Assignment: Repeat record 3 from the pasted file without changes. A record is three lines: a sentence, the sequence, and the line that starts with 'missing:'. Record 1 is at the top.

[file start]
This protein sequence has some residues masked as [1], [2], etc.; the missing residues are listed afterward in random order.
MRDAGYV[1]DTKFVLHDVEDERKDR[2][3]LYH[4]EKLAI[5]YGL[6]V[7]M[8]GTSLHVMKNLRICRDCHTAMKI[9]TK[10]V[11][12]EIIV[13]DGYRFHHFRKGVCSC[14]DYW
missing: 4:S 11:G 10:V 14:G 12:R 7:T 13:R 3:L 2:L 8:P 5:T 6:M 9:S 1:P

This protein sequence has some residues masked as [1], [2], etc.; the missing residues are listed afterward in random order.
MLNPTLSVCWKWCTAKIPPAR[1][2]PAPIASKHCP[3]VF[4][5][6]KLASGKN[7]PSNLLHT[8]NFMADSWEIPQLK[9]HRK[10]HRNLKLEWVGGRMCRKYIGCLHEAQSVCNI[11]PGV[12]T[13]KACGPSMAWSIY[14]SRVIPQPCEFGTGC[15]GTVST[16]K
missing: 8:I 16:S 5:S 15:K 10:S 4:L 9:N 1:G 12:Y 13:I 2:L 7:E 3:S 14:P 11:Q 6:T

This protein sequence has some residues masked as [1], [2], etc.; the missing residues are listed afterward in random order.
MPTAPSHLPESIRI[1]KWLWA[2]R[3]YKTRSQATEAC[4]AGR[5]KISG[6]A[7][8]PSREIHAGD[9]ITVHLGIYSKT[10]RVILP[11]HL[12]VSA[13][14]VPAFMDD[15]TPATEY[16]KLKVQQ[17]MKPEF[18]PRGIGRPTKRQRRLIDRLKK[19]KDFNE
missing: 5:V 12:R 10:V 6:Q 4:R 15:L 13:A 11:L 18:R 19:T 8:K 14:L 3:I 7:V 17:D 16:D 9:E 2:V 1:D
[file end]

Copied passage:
This protein sequence has some residues masked as [1], [2], etc.; the missing residues are listed afterward in random order.
MPTAPSHLPESIRI[1]KWLWA[2]R[3]YKTRSQATEAC[4]AGR[5]KISG[6]A[7][8]PSREIHAGD[9]ITVHLGIYSKT[10]RVILP[11]HL[12]VSA[13][14]VPAFMDD[15]TPATEY[16]KLKVQQ[17]MKPEF[18]PRGIGRPTKRQRRLIDRLKK[19]KDFNE
missing: 5:V 12:R 10:V 6:Q 4:R 15:L 13:A 11:L 18:R 19:T 8:K 14:L 3:I 7:V 17:D 16:D 9:E 2:V 1:D